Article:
On July 26, 2014, from 10:57 a.m. to 11:42 a.m. EDT, the moon crossed between NASA’s Solar Dynamics Observatory (SDO) and the sun, a phenomenon called a lunar transit. A lunar transit happens approximately twice a year, causing a partial solar eclipse that can only be seen from SDO’s point of view. Images of the eclipse show a crisp lunar horizon, because the moon has no atmosphere that would distort light. This image shows the blended result of two SDO wavelengths - one in 304 wavelength and another in 171 wavelength.
Image Credit: NASA/SDO
Space selfie by Kaguya, the Japanese lunar probe.  

Image of high-gain antenna deployment. The right side is the SOL-BC that is part of the X-ray spectrometer.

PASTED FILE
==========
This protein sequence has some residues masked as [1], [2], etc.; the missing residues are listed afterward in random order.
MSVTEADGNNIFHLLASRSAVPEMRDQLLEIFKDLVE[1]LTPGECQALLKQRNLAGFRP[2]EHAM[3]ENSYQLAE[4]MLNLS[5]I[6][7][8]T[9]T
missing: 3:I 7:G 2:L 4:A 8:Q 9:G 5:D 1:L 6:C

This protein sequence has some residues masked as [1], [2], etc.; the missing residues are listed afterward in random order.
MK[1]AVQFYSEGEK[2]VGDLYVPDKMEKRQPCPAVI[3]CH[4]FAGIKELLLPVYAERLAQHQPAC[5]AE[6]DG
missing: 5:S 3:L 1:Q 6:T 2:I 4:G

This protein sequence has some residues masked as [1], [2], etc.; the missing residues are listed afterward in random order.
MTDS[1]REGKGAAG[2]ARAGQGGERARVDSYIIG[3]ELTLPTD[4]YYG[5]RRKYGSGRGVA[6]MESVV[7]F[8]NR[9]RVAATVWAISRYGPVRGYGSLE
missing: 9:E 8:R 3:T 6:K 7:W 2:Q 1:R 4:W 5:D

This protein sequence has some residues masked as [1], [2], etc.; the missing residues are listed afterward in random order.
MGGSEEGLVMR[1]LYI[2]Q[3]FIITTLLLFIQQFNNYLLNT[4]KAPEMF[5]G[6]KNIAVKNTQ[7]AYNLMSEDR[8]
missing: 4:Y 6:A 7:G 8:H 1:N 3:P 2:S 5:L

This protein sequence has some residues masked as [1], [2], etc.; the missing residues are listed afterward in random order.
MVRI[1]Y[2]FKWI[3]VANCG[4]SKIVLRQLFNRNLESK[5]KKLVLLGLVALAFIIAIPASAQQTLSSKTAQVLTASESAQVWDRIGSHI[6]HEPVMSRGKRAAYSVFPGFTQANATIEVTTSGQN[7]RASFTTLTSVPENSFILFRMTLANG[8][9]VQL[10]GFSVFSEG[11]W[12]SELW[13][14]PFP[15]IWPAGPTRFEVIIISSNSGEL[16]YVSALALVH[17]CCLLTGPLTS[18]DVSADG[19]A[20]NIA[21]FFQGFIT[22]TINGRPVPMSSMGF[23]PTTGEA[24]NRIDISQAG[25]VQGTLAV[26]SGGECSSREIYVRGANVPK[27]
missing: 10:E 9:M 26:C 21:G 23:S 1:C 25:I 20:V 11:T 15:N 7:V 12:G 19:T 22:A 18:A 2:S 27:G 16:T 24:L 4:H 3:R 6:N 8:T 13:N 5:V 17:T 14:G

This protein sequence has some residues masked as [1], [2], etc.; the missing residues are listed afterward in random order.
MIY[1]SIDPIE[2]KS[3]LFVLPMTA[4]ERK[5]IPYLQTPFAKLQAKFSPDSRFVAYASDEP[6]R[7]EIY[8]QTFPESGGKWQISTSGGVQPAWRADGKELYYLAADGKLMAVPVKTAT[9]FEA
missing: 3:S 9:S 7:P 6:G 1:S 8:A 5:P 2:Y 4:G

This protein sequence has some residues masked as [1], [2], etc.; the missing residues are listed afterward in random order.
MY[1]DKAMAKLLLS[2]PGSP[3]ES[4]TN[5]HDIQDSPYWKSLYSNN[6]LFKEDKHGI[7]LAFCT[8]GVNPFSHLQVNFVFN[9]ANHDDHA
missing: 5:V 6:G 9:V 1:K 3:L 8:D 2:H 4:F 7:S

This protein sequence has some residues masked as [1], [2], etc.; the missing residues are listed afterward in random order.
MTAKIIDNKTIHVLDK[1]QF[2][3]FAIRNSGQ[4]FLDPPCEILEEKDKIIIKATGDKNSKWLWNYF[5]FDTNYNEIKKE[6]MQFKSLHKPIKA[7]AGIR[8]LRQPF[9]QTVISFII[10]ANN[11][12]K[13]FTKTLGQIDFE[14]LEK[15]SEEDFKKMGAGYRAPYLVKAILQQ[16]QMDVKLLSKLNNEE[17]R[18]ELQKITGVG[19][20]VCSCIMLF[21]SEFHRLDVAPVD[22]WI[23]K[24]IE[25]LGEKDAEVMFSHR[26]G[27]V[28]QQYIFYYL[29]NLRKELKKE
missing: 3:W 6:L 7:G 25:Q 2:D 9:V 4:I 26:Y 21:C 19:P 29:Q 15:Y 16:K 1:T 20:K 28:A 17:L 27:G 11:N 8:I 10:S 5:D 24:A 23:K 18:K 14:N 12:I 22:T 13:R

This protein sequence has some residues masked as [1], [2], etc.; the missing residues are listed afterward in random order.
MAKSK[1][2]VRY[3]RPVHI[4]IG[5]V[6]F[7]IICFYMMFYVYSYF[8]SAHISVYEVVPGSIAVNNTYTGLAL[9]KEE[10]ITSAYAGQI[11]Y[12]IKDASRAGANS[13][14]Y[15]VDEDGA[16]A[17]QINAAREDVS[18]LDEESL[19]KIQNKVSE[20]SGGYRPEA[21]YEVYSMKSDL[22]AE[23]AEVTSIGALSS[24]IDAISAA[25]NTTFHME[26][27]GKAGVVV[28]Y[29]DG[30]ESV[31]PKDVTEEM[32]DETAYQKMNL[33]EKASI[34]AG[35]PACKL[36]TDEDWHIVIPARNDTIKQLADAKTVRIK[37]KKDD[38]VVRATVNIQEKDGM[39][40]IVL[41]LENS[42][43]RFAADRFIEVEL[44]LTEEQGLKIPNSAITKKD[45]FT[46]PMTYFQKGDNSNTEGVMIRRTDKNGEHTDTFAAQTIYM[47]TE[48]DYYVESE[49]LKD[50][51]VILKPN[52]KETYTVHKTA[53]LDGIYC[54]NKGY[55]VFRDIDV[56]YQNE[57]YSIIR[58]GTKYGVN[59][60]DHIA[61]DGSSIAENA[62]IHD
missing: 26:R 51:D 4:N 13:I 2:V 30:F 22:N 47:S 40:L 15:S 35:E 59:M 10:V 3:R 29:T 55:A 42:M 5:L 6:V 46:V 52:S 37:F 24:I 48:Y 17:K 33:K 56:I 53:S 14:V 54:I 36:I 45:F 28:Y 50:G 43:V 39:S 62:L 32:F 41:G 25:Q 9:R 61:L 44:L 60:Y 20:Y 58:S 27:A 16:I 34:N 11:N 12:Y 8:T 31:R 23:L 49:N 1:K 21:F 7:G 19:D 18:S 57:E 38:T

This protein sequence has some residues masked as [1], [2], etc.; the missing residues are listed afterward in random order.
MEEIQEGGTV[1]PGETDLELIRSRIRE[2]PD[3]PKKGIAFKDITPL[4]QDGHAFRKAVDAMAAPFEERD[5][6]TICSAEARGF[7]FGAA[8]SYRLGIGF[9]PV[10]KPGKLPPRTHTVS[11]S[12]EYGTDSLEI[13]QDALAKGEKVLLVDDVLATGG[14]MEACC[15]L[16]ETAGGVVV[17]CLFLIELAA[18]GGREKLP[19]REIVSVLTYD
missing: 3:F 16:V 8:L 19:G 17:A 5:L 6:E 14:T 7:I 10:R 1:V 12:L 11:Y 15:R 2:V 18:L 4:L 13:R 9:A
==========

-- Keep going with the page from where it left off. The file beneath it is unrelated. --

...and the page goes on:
Image credit: JAXA

Space selfie by Kaguya, the Japanese lunar probe.

Image of high-gain antenna deployment. The right side is the SOL-BC that is part of the X-ray spectrometer.
Image credit: JAXA

Ranger VII: Lunar surface impact movie, July 31st 1964. The Ranger VII probe was the first fully successful US moon probe, and the first moon probe of any country to send back close up images of the lunar surface. It was launched July 28th 1964, 50 years ago today.

Mars rover Opportunity:  Microscopic Imager photo, sol 3743

Mars rover Opportunity: Microscopic Imager photo, sol 3743

Curiosity: View across Gale Crater, sol 696 (July 22nd, 2014).  The hills in the background are actually the rim of the crater, and the rover’s busy driving across the crater floor toward the mountain at the crater’s center.
This image was taken by Mastcam: Left (MAST_LEFT) onboard NASA’s Mars rover Curiosity on Sol 696 (2014-07-22 08:15:12 UTC). 

Image Credit: NASA/JPL-Caltech/MSSS

Curiosity: View across Gale Crater, sol 696 (July 22nd, 2014). The hills in the background are actually the rim of the crater, and the rover’s busy driving across the crater floor toward the mountain at the crater’s center.